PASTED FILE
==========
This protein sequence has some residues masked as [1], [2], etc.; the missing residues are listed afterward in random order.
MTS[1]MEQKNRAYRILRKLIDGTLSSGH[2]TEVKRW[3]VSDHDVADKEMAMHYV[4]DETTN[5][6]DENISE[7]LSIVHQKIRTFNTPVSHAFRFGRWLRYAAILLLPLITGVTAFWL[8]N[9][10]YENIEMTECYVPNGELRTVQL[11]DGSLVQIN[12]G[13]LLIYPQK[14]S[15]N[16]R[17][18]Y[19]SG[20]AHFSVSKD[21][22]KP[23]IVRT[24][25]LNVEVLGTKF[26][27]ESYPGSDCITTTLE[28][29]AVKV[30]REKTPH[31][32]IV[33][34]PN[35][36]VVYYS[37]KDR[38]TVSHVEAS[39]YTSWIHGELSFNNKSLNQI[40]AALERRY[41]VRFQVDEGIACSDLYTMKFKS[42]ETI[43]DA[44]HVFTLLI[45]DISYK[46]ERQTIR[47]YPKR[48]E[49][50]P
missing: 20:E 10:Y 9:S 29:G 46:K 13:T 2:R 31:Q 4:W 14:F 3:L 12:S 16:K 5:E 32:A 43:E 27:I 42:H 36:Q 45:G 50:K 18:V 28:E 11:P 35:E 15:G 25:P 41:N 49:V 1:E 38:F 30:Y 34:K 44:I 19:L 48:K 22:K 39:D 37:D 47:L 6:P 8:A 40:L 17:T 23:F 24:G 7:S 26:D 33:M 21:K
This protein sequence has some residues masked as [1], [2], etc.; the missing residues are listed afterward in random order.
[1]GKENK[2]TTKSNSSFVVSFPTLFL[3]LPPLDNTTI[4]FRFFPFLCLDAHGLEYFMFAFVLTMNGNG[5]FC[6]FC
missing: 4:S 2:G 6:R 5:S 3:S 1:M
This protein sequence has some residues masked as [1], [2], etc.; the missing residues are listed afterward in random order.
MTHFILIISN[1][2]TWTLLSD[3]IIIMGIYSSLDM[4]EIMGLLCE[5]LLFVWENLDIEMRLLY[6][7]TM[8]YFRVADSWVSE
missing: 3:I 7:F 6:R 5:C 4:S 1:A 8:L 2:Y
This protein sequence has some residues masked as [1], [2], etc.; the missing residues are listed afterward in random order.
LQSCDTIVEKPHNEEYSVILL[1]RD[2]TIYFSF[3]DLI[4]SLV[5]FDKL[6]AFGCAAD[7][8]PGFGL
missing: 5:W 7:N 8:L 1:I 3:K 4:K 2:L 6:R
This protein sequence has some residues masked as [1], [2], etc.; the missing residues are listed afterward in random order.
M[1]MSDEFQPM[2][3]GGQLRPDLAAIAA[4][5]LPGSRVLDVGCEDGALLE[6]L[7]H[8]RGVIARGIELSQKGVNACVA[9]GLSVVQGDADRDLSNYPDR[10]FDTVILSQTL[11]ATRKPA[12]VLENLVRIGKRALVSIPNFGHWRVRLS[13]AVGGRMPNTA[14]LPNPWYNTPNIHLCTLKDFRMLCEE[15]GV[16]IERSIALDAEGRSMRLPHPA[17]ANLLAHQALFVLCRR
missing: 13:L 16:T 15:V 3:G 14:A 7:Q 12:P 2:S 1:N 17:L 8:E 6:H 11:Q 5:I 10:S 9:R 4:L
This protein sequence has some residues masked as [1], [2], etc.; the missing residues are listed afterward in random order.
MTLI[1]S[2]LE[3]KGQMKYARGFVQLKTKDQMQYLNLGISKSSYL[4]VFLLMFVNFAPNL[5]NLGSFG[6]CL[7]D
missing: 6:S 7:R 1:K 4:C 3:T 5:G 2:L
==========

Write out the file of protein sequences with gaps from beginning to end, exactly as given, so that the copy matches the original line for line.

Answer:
This protein sequence has some residues masked as [1], [2], etc.; the missing residues are listed afterward in random order.
MTS[1]MEQKNRAYRILRKLIDGTLSSGH[2]TEVKRW[3]VSDHDVADKEMAMHYV[4]DETTN[5][6]DENISE[7]LSIVHQKIRTFNTPVSHAFRFGRWLRYAAILLLPLITGVTAFWL[8]N[9][10]YENIEMTECYVPNGELRTVQL[11]DGSLVQIN[12]G[13]LLIYPQK[14]S[15]N[16]R[17][18]Y[19]SG[20]AHFSVSKD[21][22]KP[23]IVRT[24][25]LNVEVLGTKF[26][27]ESYPGSDCITTTLE[28][29]AVKV[30]REKTPH[31][32]IV[33][34]PN[35][36]VVYYS[37]KDR[38]TVSHVEAS[39]YTSWIHGELSFNNKSLNQI[40]AALERRY[41]VRFQVDEGIACSDLYTMKFKS[42]ETI[43]DA[44]HVFTLLI[45]DISYK[46]ERQTIR[47]YPKR[48]E[49][50]P
missing: 20:E 10:Y 9:S 29:G 46:K 13:T 2:R 31:Q 4:W 14:F 3:L 12:S 16:K 5:E 32:A 43:E 27:I 42:H 36:Q 45:G 50:K 18:V 28:E 11:P 35:E 15:G 25:P 41:N 49:V 1:E 38:F 30:Y 34:K 44:I 19:L 48:K 22:K 39:D 37:D 47:L 6:P 8:A 40:L 17:T 23:F 24:G 7:S 26:D 33:M 21:K
This protein sequence has some residues masked as [1], [2], etc.; the missing residues are listed afterward in random order.
[1]GKENK[2]TTKSNSSFVVSFPTLFL[3]LPPLDNTTI[4]FRFFPFLCLDAHGLEYFMFAFVLTMNGNG[5]FC[6]FC
missing: 4:S 2:G 6:R 5:S 3:S 1:M
This protein sequence has some residues masked as [1], [2], etc.; the missing residues are listed afterward in random order.
MTHFILIISN[1][2]TWTLLSD[3]IIIMGIYSSLDM[4]EIMGLLCE[5]LLFVWENLDIEMRLLY[6][7]TM[8]YFRVADSWVSE
missing: 3:I 7:F 6:R 5:C 4:S 1:A 8:L 2:Y
This protein sequence has some residues masked as [1], [2], etc.; the missing residues are listed afterward in random order.
LQSCDTIVEKPHNEEYSVILL[1]RD[2]TIYFSF[3]DLI[4]SLV[5]FDKL[6]AFGCAAD[7][8]PGFGL
missing: 5:W 7:N 8:L 1:I 3:K 4:K 2:L 6:R
This protein sequence has some residues masked as [1], [2], etc.; the missing residues are listed afterward in random order.
M[1]MSDEFQPM[2][3]GGQLRPDLAAIAA[4][5]LPGSRVLDVGCEDGALLE[6]L[7]H[8]RGVIARGIELSQKGVNACVA[9]GLSVVQGDADRDLSNYPDR[10]FDTVILSQTL[11]ATRKPA[12]VLENLVRIGKRALVSIPNFGHWRVRLS[13]AVGGRMPNTA[14]LPNPWYNTPNIHLCTLKDFRMLCEE[15]GV[16]IERSIALDAEGRSMRLPHPA[17]ANLLAHQALFVLCRR
missing: 13:L 16:T 15:V 3:G 14:A 7:Q 12:P 2:S 1:N 17:L 8:E 6:H 11:Q 5:I 10:S 9:R 4:L
This protein sequence has some residues masked as [1], [2], etc.; the missing residues are listed afterward in random order.
MTLI[1]S[2]LE[3]KGQMKYARGFVQLKTKDQMQYLNLGISKSSYL[4]VFLLMFVNFAPNL[5]NLGSFG[6]CL[7]D
missing: 6:S 7:R 1:K 4:C 3:T 5:G 2:L